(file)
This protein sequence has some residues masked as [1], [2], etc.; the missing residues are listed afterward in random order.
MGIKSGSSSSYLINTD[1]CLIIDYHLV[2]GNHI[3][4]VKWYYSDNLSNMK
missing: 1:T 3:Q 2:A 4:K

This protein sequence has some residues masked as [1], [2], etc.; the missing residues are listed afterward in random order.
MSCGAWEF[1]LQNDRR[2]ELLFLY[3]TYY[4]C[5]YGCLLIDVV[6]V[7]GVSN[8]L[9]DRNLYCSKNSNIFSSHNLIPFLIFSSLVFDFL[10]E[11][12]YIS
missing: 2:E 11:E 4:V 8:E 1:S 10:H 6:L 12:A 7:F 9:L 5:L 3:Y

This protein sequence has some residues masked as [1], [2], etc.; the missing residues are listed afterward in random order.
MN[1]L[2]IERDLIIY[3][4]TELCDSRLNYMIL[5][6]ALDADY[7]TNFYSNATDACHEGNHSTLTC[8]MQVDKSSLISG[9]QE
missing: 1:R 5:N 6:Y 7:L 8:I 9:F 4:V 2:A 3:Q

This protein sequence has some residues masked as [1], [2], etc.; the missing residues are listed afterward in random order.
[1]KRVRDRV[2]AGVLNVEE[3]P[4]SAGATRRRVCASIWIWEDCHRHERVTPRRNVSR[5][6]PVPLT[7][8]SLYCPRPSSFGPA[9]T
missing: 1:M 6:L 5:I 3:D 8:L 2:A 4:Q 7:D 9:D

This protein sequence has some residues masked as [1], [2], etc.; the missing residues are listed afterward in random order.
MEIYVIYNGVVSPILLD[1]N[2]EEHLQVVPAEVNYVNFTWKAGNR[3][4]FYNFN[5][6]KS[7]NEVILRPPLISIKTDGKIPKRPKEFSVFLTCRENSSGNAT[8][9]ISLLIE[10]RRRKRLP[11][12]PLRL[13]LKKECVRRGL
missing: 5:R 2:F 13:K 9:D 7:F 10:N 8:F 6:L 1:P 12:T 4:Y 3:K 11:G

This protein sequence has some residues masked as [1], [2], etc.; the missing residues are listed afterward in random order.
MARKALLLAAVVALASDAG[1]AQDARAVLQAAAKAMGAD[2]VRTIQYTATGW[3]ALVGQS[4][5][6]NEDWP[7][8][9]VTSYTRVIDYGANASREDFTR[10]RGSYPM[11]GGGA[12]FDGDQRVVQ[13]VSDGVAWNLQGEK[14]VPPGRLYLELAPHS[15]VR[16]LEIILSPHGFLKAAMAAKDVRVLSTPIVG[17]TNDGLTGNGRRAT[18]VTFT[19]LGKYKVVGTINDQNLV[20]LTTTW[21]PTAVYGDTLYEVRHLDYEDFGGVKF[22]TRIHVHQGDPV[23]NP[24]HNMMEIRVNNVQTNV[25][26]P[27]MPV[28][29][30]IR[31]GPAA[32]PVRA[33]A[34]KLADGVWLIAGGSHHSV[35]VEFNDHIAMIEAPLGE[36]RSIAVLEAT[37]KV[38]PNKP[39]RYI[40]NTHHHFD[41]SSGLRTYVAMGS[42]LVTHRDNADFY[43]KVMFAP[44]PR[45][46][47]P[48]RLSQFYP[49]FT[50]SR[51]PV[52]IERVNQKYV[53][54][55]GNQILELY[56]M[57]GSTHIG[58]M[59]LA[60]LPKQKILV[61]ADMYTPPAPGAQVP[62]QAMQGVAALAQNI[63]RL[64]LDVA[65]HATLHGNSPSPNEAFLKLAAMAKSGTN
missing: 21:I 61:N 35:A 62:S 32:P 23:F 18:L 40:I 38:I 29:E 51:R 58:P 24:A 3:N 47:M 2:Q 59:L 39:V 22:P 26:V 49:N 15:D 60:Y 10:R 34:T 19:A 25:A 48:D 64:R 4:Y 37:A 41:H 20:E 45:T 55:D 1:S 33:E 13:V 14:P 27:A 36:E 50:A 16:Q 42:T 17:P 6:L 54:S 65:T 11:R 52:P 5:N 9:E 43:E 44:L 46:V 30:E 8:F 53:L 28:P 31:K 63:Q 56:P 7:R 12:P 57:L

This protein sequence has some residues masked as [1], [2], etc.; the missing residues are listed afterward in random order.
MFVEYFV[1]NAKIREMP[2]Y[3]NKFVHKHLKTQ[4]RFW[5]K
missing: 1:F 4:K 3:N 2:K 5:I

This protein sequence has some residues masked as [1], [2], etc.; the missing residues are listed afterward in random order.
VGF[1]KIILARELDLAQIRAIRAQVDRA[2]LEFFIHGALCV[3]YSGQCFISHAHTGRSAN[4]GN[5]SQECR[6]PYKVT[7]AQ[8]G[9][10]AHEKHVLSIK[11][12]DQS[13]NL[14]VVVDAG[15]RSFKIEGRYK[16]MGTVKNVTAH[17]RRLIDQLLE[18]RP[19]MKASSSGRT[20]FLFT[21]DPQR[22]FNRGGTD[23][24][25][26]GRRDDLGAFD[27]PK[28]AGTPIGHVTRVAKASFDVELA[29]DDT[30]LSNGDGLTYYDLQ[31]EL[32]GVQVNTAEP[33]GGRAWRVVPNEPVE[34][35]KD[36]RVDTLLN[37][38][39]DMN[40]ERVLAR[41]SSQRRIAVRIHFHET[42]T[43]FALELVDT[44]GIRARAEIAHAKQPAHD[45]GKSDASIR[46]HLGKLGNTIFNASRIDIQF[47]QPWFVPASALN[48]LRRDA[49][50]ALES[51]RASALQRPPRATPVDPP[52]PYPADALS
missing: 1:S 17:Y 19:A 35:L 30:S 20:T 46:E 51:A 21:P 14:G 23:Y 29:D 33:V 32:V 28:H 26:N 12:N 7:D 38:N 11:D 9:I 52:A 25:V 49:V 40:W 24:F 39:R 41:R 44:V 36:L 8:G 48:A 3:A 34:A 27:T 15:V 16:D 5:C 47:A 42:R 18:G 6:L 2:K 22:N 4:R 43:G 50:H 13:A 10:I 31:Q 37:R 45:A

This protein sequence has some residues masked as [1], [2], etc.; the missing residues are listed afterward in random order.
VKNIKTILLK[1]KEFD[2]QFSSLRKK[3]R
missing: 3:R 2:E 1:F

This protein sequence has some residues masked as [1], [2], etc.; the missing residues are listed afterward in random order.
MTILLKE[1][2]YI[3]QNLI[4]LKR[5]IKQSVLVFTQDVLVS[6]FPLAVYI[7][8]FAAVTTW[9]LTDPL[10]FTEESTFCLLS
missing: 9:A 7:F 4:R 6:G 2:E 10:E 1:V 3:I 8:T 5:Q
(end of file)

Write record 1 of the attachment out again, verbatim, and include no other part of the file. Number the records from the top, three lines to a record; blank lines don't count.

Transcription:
This protein sequence has some residues masked as [1], [2], etc.; the missing residues are listed afterward in random order.
MGIKSGSSSSYLINTD[1]CLIIDYHLV[2]GNHI[3][4]VKWYYSDNLSNMK
missing: 1:T 3:Q 2:A 4:K